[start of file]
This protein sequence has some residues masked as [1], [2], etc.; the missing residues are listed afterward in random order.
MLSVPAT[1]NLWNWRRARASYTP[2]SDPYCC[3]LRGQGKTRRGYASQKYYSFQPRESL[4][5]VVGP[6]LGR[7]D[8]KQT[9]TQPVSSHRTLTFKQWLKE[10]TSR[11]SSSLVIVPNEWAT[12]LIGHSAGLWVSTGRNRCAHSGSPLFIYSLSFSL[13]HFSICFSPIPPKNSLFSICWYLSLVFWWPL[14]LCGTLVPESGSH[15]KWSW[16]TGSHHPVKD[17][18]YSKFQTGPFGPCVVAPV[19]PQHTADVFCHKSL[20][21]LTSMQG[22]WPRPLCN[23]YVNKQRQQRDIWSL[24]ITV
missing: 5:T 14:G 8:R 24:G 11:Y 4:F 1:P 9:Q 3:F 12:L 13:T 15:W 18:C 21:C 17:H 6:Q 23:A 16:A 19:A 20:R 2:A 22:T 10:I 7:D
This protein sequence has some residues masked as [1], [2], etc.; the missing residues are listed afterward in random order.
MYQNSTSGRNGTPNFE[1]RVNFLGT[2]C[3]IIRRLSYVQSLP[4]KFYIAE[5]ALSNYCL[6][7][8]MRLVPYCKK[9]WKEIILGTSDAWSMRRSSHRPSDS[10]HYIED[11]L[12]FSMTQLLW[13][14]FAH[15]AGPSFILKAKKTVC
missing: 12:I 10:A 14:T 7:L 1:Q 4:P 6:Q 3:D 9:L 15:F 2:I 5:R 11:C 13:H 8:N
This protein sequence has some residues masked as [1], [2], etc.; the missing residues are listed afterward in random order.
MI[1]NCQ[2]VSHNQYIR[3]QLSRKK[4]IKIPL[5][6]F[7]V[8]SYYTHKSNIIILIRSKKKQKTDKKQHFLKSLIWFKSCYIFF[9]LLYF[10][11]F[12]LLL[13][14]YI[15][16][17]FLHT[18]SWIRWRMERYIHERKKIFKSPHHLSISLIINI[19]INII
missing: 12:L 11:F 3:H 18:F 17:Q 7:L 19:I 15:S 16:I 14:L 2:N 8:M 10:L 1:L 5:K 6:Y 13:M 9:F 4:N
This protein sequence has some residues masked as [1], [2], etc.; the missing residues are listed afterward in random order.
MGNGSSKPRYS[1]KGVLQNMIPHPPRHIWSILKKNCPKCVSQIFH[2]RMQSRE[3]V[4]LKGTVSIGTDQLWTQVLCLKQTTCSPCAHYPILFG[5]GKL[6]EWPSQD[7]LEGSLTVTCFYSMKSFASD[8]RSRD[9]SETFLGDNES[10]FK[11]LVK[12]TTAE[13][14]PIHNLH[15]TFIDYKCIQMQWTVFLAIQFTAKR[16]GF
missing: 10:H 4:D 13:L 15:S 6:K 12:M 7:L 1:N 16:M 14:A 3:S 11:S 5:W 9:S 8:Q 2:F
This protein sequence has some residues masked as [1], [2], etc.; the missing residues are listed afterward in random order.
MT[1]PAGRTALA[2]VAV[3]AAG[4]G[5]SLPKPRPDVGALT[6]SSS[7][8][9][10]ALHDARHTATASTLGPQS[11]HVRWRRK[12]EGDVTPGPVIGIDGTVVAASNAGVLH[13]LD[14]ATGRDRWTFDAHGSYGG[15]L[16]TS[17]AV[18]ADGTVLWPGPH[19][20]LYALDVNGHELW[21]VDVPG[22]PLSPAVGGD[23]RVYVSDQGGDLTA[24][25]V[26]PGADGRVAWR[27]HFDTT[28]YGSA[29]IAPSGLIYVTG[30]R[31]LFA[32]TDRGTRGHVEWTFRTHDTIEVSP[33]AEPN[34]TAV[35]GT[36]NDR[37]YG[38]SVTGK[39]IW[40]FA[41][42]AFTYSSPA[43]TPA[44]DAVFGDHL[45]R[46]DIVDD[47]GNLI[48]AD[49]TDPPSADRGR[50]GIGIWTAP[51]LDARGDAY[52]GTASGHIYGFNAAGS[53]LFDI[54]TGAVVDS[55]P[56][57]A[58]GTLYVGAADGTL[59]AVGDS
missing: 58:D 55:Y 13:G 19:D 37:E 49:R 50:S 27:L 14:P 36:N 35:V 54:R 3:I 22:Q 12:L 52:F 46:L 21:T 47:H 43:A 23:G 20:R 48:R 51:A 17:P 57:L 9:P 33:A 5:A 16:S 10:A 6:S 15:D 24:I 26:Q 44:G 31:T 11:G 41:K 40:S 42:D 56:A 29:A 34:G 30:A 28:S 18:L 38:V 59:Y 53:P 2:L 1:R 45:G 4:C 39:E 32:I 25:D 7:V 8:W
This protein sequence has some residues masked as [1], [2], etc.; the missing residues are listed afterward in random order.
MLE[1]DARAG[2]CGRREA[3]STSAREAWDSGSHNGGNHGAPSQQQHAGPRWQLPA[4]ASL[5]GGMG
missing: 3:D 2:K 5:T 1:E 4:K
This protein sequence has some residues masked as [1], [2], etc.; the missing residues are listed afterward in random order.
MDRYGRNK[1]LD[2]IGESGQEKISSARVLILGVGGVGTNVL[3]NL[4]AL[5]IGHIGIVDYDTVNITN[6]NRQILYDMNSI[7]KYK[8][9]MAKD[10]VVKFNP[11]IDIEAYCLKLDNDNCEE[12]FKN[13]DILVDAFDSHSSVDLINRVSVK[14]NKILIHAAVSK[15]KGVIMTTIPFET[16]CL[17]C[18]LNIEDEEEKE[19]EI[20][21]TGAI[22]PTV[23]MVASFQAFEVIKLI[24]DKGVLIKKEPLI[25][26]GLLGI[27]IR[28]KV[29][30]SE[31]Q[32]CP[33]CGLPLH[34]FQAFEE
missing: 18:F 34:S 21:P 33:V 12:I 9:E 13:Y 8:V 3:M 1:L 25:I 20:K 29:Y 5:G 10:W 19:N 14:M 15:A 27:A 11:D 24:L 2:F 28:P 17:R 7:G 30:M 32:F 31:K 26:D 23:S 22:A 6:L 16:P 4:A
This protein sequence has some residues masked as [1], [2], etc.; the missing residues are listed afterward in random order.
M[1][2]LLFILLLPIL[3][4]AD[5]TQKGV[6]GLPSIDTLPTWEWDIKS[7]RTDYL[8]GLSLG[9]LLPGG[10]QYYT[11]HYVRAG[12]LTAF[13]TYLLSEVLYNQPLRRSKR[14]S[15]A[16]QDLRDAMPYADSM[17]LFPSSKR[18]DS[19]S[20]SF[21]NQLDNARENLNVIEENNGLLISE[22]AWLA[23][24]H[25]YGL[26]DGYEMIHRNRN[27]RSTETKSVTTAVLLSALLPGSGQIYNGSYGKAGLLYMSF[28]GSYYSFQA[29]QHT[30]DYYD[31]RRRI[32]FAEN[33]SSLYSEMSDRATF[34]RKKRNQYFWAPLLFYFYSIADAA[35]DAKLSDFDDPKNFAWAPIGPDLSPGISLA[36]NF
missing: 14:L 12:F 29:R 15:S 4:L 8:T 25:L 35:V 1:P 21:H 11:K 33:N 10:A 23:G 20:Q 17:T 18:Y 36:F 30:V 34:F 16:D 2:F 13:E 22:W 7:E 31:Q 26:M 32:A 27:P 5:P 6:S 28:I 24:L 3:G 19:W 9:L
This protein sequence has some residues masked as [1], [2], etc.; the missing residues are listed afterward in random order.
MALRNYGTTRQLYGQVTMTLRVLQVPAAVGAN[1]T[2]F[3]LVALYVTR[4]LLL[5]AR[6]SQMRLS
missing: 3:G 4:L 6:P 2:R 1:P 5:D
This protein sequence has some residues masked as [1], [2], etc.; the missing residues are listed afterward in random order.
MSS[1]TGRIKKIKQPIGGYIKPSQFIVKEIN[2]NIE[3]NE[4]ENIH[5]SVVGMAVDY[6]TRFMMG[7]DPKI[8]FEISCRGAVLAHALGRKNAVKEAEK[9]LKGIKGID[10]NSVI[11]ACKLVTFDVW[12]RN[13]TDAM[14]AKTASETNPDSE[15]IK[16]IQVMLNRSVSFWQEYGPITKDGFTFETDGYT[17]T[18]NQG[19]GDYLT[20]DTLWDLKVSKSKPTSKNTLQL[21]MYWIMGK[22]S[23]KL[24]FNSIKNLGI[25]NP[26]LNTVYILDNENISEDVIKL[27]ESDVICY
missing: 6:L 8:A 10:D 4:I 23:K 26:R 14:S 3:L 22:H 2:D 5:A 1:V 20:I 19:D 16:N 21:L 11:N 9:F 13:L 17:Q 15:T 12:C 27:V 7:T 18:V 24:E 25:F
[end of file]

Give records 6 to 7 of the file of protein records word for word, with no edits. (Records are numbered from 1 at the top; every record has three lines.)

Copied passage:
This protein sequence has some residues masked as [1], [2], etc.; the missing residues are listed afterward in random order.
MLE[1]DARAG[2]CGRREA[3]STSAREAWDSGSHNGGNHGAPSQQQHAGPRWQLPA[4]ASL[5]GGMG
missing: 3:D 2:K 5:T 1:E 4:K
This protein sequence has some residues masked as [1], [2], etc.; the missing residues are listed afterward in random order.
MDRYGRNK[1]LD[2]IGESGQEKISSARVLILGVGGVGTNVL[3]NL[4]AL[5]IGHIGIVDYDTVNITN[6]NRQILYDMNSI[7]KYK[8][9]MAKD[10]VVKFNP[11]IDIEAYCLKLDNDNCEE[12]FKN[13]DILVDAFDSHSSVDLINRVSVK[14]NKILIHAAVSK[15]KGVIMTTIPFET[16]CL[17]C[18]LNIEDEEEKE[19]EI[20][21]TGAI[22]PTV[23]MVASFQAFEVIKLI[24]DKGVLIKKEPLI[25][26]GLLGI[27]IR[28]KV[29][30]SE[31]Q[32]CP[33]CGLPLH[34]FQAFEE
missing: 18:F 34:S 21:P 33:V 12:I 9:E 13:Y 8:V 3:M 1:L 25:I 20:K 29:Y 5:G 10:W 19:N 14:M 15:A 27:A 11:D 24:L 2:F 28:P 17:R 7:G 30:M 32:F 31:K 26:D 23:S 22:A 6:L 16:P 4:A